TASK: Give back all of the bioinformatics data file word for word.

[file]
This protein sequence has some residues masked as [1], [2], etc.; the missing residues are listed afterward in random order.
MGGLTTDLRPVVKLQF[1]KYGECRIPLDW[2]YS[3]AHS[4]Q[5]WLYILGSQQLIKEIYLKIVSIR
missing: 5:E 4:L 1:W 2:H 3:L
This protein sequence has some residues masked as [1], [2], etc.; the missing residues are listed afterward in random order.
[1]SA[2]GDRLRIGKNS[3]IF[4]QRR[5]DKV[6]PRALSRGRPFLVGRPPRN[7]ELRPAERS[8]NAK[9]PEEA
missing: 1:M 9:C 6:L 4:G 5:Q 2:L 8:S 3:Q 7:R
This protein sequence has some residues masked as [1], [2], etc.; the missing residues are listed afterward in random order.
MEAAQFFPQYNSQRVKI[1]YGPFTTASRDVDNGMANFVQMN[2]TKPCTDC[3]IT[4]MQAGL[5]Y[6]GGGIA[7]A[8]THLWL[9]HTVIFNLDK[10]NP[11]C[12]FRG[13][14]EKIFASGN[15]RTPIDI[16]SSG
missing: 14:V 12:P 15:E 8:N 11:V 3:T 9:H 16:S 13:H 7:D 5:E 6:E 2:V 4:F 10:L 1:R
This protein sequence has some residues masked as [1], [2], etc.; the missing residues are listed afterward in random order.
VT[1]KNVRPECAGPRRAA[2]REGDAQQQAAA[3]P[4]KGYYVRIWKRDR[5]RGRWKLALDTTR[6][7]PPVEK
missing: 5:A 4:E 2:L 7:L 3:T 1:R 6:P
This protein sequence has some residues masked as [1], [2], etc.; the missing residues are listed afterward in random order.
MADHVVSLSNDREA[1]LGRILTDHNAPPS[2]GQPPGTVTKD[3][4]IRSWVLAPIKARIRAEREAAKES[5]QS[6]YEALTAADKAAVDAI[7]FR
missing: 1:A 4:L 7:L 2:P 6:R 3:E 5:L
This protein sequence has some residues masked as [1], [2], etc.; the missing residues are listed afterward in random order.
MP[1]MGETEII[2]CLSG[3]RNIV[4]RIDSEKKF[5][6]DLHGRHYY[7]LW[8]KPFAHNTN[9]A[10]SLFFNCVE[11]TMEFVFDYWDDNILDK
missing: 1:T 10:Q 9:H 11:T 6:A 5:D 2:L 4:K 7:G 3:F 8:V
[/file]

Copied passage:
This protein sequence has some residues masked as [1], [2], etc.; the missing residues are listed afterward in random order.
MGGLTTDLRPVVKLQF[1]KYGECRIPLDW[2]YS[3]AHS[4]Q[5]WLYILGSQQLIKEIYLKIVSIR
missing: 5:E 4:L 1:W 2:H 3:L
This protein sequence has some residues masked as [1], [2], etc.; the missing residues are listed afterward in random order.
[1]SA[2]GDRLRIGKNS[3]IF[4]QRR[5]DKV[6]PRALSRGRPFLVGRPPRN[7]ELRPAERS[8]NAK[9]PEEA
missing: 1:M 9:C 6:L 4:G 5:Q 2:L 8:S 3:Q 7:R
This protein sequence has some residues masked as [1], [2], etc.; the missing residues are listed afterward in random order.
MEAAQFFPQYNSQRVKI[1]YGPFTTASRDVDNGMANFVQMN[2]TKPCTDC[3]IT[4]MQAGL[5]Y[6]GGGIA[7]A[8]THLWL[9]HTVIFNLDK[10]NP[11]C[12]FRG[13][14]EKIFASGN[15]RTPIDI[16]SSG
missing: 14:V 12:P 15:E 8:N 11:V 3:T 9:H 16:S 13:H 7:D 5:E 6:E 2:V 4:F 10:L 1:R
This protein sequence has some residues masked as [1], [2], etc.; the missing residues are listed afterward in random order.
VT[1]KNVRPECAGPRRAA[2]REGDAQQQAAA[3]P[4]KGYYVRIWKRDR[5]RGRWKLALDTTR[6][7]PPVEK
missing: 5:A 4:E 2:L 7:L 3:T 1:R 6:P
This protein sequence has some residues masked as [1], [2], etc.; the missing residues are listed afterward in random order.
MADHVVSLSNDREA[1]LGRILTDHNAPPS[2]GQPPGTVTKD[3][4]IRSWVLAPIKARIRAEREAAKES[5]QS[6]YEALTAADKAAVDAI[7]FR
missing: 1:A 4:L 7:L 2:P 6:R 3:E 5:L
This protein sequence has some residues masked as [1], [2], etc.; the missing residues are listed afterward in random order.
MP[1]MGETEII[2]CLSG[3]RNIV[4]RIDSEKKF[5][6]DLHGRHYY[7]LW[8]KPFAHNTN[9]A[10]SLFFNCVE[11]TMEFVFDYWDDNILDK
missing: 1:T 10:Q 9:H 11:T 6:A 5:D 2:L 4:K 7:G 3:F 8:V